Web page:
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Video Courtesy of the Scranton/Wilkes-Barre RailRiders and MiLB.TV


Pirela Could Make Impression with Yanks

Back in 2011, when I first saw Jose Pirela in spring training in Tampa, Fla., bound for Double-A Trenton at the time, Yankees Vice President of Baseball Operations Mark Newman tapped me on the shoulder.

“Pirela is a good player,” said Newman. “I really like a lot of the things he does.”

At the time, Pirela, a native of Valera, Venezuela, was a 20-year-old who certainly passed the eye test. He had a sweet swing and was coming off a season in which he stole 30 bases at Class-A Tampa.

He looked good in spring training that year, slapping balls all over the place and handling most plays at shortstop. Turn the cloxk ahead three years and a season, and the affable Pirela is coming to the Yankees today after appendicitis sidetracked Martin Prado and put him on the 60-day disabled list.

Ironically, Pirela, who always had a booster in Newman, arrives in The Bronx as the latter, according to reports, will retire after the season after being informed his contract would not be renewed.

What is to be expected of Pirela? After he hit .305 (153-for-535) with 21 doubles, 11 triples and 10 homers at Scranton in 2014, building an OPS of .792, many fans asked why he wasn’t called up before. He’s a great kid, does a lot of things well, can spark a team, but is only adequate defensively. He has worked hard to get there.

He is best at both second base, which he handles in average fashion, or in a corner outfield position, where an arm that is a bit above-average serves well. His road has not always been easy.

“I just try to work and improve myself,” he always said. “I know I can play.”

At Trenton in 2011, stationed at shortstop, he went through a learning process. He hit just .239 (112-for-468) and making 37 errors. It wasn’t pretty, but many point out Derek Jeter once at 56 in a season at then-Class-A Greensboro.

He battled injuries back at Trenton in 2012, but hit .293 (93-for-317) and had an OPS of .804. He alternated among second base, third base and left field, with only 11 errors. The switch away from shortstop seemed to boost his game.

Returning to Trenton in 2013, he seemed much more confident, hitting .272 (125-for-459) with 27 doubles and 10 home runs. He piled up clutch hot after clutch it and helped Trenton to the 2013 Eastern League title. He was easily the Thunder’s best player. Alternating between second base and the outfield, he had 16 errors in 116 games – a definite improvement.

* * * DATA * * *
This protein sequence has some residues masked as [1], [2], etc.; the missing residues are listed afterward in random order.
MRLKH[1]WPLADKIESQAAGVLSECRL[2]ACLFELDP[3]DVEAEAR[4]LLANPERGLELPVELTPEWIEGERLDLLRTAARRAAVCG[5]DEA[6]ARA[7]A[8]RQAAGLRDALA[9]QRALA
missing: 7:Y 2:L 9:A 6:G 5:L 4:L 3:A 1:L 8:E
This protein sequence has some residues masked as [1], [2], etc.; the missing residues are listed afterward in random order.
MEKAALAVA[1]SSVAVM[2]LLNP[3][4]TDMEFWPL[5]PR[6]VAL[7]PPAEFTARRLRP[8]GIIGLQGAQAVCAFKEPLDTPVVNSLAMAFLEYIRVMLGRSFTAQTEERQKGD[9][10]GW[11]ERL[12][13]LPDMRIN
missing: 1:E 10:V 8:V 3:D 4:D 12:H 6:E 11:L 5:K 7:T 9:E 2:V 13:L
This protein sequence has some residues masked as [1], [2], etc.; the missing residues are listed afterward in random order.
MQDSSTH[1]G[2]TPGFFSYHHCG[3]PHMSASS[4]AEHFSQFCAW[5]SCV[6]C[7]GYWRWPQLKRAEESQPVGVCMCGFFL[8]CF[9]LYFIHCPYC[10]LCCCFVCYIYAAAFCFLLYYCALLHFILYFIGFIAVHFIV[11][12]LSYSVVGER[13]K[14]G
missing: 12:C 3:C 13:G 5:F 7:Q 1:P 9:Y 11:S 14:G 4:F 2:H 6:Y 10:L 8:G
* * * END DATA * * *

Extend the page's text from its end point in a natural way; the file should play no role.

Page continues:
His handling and speed on the double play also improved, and he seemed to learn how to play within himself.

“No doubt Jose was one of the reasons we got to the playoffs and w0n,” said Trenton manager Tony Franklin. “He came through for us in a lot of situations.”

Pirela also got his first taste of Triple-A play in 2013, hitting .304 (7-for-23) in five games.

In 2014, he played 68 games in the middle infield – 60 at second base and eight at shortstop – making just seven errors – and 12 at first base. He played 50 games in the outfield, appearing at all three positions, with five assists in 50 games.

Best yet, he was named a postseason International League All-Star.

Pirela, who won’t turn 25 until Nov. 24, has honed his game well. He has excellent plate management and is a good base-runner. Defensively, he has worked hard to improve and is confident in what he needs to do,

Newman was right on Pirela a few years ago. It’s been fun to watch his game mature. His energy will certainly help the Yankees now and in the future.

Written By

Have covered the Yankees and their system for over 20 years. I enjoy writing about future Yankees and where a prospect stands in the system. One rule: I only analyze and comment on prospects I have seen play and have talked to.

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